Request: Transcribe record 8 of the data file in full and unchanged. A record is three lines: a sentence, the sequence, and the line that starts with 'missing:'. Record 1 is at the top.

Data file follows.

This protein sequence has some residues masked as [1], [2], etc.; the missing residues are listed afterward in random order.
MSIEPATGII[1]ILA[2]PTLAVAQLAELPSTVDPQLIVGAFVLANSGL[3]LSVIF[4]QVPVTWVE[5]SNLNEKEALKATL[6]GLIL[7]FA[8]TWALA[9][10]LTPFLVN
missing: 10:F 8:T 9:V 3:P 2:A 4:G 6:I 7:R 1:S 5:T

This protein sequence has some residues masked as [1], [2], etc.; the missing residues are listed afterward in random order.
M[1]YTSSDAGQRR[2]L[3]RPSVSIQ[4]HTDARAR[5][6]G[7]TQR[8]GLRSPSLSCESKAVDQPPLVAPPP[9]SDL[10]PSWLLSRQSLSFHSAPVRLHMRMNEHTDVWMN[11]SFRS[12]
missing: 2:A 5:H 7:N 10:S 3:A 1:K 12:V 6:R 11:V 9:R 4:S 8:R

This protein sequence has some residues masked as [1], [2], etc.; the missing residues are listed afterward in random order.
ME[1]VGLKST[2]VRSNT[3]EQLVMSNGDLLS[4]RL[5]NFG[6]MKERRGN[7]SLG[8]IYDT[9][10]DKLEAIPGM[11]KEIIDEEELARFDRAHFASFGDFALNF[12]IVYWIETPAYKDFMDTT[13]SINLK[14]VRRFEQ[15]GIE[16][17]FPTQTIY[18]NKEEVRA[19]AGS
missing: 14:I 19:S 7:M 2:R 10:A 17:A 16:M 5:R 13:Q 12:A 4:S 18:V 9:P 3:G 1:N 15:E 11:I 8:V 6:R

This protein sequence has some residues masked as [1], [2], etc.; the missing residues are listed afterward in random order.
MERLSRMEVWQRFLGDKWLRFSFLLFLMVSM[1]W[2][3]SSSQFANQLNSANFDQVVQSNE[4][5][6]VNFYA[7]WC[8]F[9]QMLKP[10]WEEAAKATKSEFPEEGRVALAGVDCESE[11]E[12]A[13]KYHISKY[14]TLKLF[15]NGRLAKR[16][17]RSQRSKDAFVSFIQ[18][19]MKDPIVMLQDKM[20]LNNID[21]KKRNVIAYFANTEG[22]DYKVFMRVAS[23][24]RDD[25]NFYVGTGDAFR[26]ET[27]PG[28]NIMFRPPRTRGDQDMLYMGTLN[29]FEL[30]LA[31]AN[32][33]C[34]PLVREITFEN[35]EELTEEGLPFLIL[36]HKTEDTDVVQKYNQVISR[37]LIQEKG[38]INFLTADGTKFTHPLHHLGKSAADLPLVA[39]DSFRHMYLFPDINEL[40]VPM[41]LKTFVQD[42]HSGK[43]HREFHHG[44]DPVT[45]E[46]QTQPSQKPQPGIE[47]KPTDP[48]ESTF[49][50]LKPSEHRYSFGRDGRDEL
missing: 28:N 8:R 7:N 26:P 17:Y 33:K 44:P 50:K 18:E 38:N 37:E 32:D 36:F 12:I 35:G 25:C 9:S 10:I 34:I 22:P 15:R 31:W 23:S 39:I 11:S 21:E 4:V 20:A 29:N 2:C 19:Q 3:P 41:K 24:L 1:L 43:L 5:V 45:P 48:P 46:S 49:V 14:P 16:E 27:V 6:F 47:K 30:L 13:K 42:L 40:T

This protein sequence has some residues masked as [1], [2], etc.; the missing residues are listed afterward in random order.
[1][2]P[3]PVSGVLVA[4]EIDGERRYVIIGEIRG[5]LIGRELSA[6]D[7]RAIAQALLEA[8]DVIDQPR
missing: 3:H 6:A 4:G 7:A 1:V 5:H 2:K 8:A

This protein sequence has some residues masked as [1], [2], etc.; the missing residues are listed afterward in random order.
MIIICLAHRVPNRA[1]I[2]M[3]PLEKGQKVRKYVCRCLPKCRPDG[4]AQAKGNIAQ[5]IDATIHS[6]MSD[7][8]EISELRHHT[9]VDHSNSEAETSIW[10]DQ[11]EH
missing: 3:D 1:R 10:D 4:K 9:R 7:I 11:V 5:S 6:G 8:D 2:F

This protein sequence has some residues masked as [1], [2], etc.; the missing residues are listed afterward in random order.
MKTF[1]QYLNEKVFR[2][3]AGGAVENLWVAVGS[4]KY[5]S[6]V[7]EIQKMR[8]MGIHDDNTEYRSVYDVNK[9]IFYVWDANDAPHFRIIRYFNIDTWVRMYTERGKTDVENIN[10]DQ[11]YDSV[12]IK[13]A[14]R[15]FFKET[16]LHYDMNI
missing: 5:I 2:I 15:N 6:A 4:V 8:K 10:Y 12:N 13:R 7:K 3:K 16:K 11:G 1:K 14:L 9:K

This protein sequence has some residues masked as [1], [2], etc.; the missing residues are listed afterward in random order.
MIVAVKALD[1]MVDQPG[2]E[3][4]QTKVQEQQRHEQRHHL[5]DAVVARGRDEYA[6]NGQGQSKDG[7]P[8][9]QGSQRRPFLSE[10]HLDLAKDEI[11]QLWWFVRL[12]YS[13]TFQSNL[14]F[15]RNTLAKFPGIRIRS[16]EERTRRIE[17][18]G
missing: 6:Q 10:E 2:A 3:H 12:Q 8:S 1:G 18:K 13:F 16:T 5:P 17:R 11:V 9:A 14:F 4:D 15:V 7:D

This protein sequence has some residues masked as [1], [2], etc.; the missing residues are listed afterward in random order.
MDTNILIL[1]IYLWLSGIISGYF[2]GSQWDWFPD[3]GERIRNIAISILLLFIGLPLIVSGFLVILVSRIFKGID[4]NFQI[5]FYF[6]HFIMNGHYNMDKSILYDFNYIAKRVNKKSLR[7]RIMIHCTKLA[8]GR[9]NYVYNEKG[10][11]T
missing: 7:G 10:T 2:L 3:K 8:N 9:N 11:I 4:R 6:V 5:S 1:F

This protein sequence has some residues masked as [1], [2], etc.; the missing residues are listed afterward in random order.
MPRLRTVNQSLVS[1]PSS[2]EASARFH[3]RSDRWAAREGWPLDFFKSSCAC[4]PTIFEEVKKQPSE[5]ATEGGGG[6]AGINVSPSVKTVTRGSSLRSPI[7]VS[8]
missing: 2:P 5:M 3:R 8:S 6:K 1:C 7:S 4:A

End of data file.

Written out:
This protein sequence has some residues masked as [1], [2], etc.; the missing residues are listed afterward in random order.
MIVAVKALD[1]MVDQPG[2]E[3][4]QTKVQEQQRHEQRHHL[5]DAVVARGRDEYA[6]NGQGQSKDG[7]P[8][9]QGSQRRPFLSE[10]HLDLAKDEI[11]QLWWFVRL[12]YS[13]TFQSNL[14]F[15]RNTLAKFPGIRIRS[16]EERTRRIE[17][18]G
missing: 6:Q 10:E 2:A 3:H 12:Q 8:S 1:G 18:K 13:F 16:T 5:P 17:R 11:V 9:A 14:F 4:D 15:V 7:D